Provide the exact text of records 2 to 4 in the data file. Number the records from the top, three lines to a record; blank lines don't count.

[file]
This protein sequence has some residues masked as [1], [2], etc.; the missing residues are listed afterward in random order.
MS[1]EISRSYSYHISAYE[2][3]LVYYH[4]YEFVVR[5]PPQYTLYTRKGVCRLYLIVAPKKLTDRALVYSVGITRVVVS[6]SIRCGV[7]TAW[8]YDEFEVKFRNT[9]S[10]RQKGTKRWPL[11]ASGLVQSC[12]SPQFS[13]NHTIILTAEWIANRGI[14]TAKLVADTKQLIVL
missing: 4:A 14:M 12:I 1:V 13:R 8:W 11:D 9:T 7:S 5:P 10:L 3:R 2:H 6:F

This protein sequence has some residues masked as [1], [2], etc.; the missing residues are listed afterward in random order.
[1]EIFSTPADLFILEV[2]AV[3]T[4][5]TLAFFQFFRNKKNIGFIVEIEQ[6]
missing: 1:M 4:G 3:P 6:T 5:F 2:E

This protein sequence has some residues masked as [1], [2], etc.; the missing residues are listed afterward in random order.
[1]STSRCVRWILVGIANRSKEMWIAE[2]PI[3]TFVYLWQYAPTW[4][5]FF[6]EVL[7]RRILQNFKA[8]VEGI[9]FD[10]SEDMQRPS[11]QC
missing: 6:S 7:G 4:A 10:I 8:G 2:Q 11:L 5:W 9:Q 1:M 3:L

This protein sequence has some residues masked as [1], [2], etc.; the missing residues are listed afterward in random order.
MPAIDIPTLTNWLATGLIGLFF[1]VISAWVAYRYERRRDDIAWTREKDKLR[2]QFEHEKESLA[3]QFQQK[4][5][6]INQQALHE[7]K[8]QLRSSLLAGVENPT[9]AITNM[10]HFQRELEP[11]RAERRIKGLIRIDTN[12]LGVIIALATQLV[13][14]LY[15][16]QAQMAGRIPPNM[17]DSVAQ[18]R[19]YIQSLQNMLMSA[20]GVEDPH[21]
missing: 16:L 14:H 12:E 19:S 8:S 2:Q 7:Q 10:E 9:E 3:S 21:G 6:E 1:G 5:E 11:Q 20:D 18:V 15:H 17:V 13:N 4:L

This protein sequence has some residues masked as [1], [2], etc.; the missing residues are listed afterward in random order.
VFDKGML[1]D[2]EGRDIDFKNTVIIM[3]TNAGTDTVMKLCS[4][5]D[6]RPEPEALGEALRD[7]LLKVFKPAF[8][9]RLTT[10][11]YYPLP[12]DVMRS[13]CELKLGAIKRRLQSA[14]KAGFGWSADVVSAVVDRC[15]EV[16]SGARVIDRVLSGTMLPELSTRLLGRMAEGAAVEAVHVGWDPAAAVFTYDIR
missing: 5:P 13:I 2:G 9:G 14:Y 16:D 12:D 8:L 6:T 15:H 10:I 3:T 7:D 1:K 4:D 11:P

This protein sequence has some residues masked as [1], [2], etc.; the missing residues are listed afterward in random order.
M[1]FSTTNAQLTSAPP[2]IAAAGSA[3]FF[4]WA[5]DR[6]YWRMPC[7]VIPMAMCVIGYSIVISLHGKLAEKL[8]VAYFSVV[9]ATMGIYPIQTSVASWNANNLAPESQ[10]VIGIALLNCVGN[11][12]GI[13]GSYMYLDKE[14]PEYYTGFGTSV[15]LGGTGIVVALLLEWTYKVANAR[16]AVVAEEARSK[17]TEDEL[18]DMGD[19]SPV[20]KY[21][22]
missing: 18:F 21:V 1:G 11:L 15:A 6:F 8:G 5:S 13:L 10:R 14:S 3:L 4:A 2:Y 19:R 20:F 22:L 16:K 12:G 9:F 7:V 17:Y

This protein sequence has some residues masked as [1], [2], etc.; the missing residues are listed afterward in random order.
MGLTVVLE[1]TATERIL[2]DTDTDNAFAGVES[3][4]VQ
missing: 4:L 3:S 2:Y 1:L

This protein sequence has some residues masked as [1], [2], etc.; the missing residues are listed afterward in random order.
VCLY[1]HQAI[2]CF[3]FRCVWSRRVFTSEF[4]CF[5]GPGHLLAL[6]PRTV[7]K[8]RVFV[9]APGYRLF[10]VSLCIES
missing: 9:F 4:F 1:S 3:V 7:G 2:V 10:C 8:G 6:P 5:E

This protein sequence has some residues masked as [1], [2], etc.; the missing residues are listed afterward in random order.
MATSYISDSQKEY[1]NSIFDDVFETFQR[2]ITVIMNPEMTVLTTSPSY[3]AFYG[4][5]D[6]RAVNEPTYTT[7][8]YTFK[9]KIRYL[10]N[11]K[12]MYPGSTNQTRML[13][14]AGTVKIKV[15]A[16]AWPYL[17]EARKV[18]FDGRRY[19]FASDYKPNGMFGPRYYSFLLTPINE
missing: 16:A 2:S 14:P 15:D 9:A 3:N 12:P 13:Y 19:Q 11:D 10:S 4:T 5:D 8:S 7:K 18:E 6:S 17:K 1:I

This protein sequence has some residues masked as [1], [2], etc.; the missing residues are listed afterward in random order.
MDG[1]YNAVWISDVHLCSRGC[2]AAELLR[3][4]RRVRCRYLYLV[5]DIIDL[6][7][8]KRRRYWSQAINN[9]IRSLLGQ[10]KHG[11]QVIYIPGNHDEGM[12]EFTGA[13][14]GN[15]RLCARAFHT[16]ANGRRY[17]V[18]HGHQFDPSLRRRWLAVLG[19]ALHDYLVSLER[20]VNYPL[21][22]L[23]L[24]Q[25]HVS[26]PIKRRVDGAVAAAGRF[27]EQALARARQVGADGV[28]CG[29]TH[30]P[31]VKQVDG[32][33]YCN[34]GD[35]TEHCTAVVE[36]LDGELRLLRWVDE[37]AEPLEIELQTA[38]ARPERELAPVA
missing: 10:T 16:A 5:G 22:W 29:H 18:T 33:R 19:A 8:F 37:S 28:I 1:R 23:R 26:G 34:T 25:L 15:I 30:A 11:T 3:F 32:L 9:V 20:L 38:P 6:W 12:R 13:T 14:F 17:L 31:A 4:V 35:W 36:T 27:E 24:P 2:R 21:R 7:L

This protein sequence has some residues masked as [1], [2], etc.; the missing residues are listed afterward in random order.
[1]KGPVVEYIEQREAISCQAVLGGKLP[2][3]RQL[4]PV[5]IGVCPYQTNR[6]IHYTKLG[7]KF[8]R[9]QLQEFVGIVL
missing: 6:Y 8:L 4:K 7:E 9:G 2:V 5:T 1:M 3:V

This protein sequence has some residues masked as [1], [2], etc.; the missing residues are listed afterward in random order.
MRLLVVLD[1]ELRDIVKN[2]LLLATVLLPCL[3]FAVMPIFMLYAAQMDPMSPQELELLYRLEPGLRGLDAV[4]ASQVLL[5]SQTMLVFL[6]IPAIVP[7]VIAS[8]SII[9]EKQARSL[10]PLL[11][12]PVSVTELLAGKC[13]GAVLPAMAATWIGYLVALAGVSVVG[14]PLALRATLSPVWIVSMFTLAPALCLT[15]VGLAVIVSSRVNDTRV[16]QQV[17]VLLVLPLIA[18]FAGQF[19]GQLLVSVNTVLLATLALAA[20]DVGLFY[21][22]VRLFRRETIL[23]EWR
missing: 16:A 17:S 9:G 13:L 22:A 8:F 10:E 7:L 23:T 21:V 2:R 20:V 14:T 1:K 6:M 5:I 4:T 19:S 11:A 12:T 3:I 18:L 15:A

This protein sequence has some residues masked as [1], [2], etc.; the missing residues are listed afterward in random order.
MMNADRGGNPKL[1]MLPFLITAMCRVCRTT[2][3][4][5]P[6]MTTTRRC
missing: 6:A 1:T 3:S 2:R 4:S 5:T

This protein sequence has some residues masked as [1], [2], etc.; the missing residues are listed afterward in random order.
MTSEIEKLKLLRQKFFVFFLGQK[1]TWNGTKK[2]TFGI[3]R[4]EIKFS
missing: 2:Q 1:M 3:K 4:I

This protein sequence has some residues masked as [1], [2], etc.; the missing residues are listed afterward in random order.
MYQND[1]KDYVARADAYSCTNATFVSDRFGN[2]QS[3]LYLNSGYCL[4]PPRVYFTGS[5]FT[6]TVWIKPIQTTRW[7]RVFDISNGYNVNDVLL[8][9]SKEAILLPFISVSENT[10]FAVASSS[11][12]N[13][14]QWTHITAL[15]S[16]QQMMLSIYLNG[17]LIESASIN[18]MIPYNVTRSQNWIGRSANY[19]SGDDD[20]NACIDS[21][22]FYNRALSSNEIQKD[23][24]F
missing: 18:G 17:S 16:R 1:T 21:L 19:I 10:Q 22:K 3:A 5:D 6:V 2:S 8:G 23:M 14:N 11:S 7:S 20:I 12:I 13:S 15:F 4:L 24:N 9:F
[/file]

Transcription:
This protein sequence has some residues masked as [1], [2], etc.; the missing residues are listed afterward in random order.
[1]EIFSTPADLFILEV[2]AV[3]T[4][5]TLAFFQFFRNKKNIGFIVEIEQ[6]
missing: 1:M 4:G 3:P 6:T 5:F 2:E

This protein sequence has some residues masked as [1], [2], etc.; the missing residues are listed afterward in random order.
[1]STSRCVRWILVGIANRSKEMWIAE[2]PI[3]TFVYLWQYAPTW[4][5]FF[6]EVL[7]RRILQNFKA[8]VEGI[9]FD[10]SEDMQRPS[11]QC
missing: 6:S 7:G 4:A 10:I 8:G 2:Q 11:L 5:W 9:Q 1:M 3:L

This protein sequence has some residues masked as [1], [2], etc.; the missing residues are listed afterward in random order.
MPAIDIPTLTNWLATGLIGLFF[1]VISAWVAYRYERRRDDIAWTREKDKLR[2]QFEHEKESLA[3]QFQQK[4][5][6]INQQALHE[7]K[8]QLRSSLLAGVENPT[9]AITNM[10]HFQRELEP[11]RAERRIKGLIRIDTN[12]LGVIIALATQLV[13][14]LY[15][16]QAQMAGRIPPNM[17]DSVAQ[18]R[19]YIQSLQNMLMSA[20]GVEDPH[21]
missing: 16:L 14:H 12:E 19:S 8:S 2:Q 7:Q 10:E 9:E 3:S 21:G 6:E 1:G 5:E 11:Q 20:D 18:V 15:H 17:V 13:N 4:L